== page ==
Friday

Nov. 24, 2000

Winter Winds, Cold and Bleak

by John Clare

Broadcast date: FRIDAY, 24 November 2000

Poem: “Winter Winds Cold and Blea,” by John Clare.

Winter winds cold and blea
Chilly blows o'er the lea:
Wander not out to me,
    Jenny so fair,
Wait in thy cottage free.
    I will be there.

Wait in thy cushioned chair
Wi' thy white bosom bare.
Kisses are sweetest there:
    Leave it for me.
Free from the chilly air
    I will meet thee.

How sweet can courting prove,
How can I kiss my love
Muffled in hat and glove
    From the chill air?
Quaking beneath the grove,
    What love is there!

Lay by thy woollen vest,
Drape no cloak o'er thy breast:
Where my hand oft hath pressed,
    Pin nothing there:
Where my head droops to rest,
    Leave its bed bare.

It’s the birthday of editor and commentator William F. (Frank) Buckley, Jr., born in New York City (1925), the grandson of an immigrant who amassed a huge fortune in the oil industry. In 1955, Buckley founded the conservative journal National Review.

It’s the birthday of journalist Eric Severeid, born in Velva, North Dakota (1912). For thirty-eight years he was a correspondent and commentator for CBS, first on radio and then on the CBS Evening News. He came out with a memoir, Not So Wild a Dream, in 1976.

It’s the birthday of American composer and pianist Scott Joplin, “the King of Ragtime,” born in Bowie county, Texas (1868). He came to fame with The Maple Leaf Rag (1899).

It’s the birthday of American architect Cass Gilbert, born in Zanesville, Ohio (1859). He joined the New York architectural firm of McKim, Mead and White which sent him to oversee some work in St. Paul, Minnesota. He got his first big break in 1896, when he was commissioned to design the new Minnesota State Capitol. Gilbert then moved to New York, where he received the commission for the U.S. Custom House (1899-1905), and the 60-story Woolworth Building. He also designed the monumental Supreme Court Building in Washington, D.C., and the campuses of the University of Minnesota (Minneapolis), the University of Texas (Austin), and Oberlin College, in Ohio.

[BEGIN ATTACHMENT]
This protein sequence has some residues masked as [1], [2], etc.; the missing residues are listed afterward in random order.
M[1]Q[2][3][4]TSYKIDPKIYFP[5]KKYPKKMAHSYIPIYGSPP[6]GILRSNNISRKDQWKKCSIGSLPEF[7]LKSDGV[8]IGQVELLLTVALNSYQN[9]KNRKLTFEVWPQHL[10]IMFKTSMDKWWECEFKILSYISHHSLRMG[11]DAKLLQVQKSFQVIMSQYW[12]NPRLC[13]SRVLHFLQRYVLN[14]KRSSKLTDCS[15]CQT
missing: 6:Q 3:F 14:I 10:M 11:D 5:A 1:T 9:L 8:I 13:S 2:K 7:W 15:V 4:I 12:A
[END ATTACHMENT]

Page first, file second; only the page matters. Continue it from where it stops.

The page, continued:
On this day in 1859, Charles Darwin’s The Origin of Species was first published, selling out its first printing of 1,250 copies on the first day. The full title of Darwin’s book is On the Origin of Species by Means of Natural Selection, or the Preservation of Favoured Species in the Struggle for Life. Darwin presented the evidence for the process of evolution, and sought to explain it by means of the theory of “natural selection,” often referred to as “the survival of the fittest.”

It’s the birthday of French painter Henri de Toulouse-Lautrec, born in Albi, France (1864). In the 1880’s he settled in Montmartre, and became known for his paintings of prostitutes, barmaids and cabaret stars, as in “At the Moulin Rouge” (1892).

It’s the birthday of Italian author Carlo Lorenzini, who wrote under the name Carlo Collodi, in Florence, Tuscany (1826). As a young man, Collodi was an ardent supporter of the Risorgimento--the movement for Italian independence from Austria. He worked as a journalist to support the cause, and in 1848, when independence was achieved with the founding of the Kingdom of Italy in 1861, Collodi began to write books for children. His most famous book was Pinocchio (1880), about a wooden puppet who wants to become a real boy.

Be well, do good work, and keep in touch.®

 









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